Clarification: A city ordinance prohibits food trucks from operating on public streets, but they are allowed in private commercial parking lots.
The Fired Up Taco Truck may be coming to a neighborhood near you.
But maybe not Lakewood, though, because food trucks are not permitted to set up shop on public streets.
Co-owner Brian Finks said he and his partner, Gavin Rupert, would like to change that.
The pair — both professional chefs, whose resumes include and Lola — bought a retired Cleveland SWAT vehicle and transformed it into a taqueria on four wheels.
Fired Up Taco Truck's stainless steel kitchen — as clean and relatively as spacious as any gourmet kitchen — only needs some food to stock its shelves.
More than $30,000 and a couple months later, Finks and Rupert are ready to begin.
The food truck — serving tacos, empanadas and Cuban sandwiches — is set to open (appropriately) at the Cleveland Indians opening day on April 9 in downtown Cleveland.
At least in the beginning, they will have to leave the city’s boundaries to do business.
“We don’t want to take away from other businesses,” said Finks, who was trained at the Pennsylvania School of Culinary Arts. “But we’ve got to be able to break through.”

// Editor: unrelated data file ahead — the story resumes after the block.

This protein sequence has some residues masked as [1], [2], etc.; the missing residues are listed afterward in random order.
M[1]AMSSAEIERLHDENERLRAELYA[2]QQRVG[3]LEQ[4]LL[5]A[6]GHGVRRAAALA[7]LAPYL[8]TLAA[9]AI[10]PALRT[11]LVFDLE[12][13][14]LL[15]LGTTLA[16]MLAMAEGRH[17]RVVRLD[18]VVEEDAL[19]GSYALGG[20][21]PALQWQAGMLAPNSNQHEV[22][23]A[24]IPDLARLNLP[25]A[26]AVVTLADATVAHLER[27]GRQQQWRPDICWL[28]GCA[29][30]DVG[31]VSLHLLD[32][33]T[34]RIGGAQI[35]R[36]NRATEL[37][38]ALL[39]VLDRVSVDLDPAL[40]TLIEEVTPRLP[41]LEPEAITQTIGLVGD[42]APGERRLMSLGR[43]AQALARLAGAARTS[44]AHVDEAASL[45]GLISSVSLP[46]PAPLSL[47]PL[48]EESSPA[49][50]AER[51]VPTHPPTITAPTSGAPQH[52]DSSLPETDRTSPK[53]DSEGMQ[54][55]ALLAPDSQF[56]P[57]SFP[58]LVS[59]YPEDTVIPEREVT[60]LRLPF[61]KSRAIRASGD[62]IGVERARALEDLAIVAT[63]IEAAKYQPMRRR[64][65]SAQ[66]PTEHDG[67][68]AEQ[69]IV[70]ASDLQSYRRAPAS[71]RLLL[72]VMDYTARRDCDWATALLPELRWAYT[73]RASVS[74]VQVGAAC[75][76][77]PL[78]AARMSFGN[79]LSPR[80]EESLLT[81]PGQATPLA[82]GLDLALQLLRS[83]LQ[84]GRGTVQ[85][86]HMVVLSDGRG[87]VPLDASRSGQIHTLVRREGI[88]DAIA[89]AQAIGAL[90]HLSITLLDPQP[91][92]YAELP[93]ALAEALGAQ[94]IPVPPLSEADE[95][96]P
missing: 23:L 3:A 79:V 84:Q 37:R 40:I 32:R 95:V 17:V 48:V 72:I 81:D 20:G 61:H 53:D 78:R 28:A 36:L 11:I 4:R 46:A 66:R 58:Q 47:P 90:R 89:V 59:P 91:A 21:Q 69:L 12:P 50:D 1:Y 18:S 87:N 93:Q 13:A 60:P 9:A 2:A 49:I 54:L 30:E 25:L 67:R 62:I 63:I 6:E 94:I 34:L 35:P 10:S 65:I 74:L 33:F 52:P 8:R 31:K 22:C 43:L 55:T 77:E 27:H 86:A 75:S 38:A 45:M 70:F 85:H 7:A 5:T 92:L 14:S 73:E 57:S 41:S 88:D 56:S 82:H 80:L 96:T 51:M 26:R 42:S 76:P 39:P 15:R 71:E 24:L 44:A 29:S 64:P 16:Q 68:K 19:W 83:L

“There’s still the public property option,” added Rupert. “Maybe .”
Dru Siley, the city's director of planning and development, said that Fired Up Taco Trucks — and other food trucks — are allowed to set up in private commercial parking lots with permission of the owner.
"They could potentialy apply to be a part of special events as a vendor," he said, adding that there were food trucks at the event last year.
Finks said when they take the truck out around town, people take notice.
“People want this in Lakewood,” he said. “We’re exactly what Lakewood is: hip, trendy and coming up.”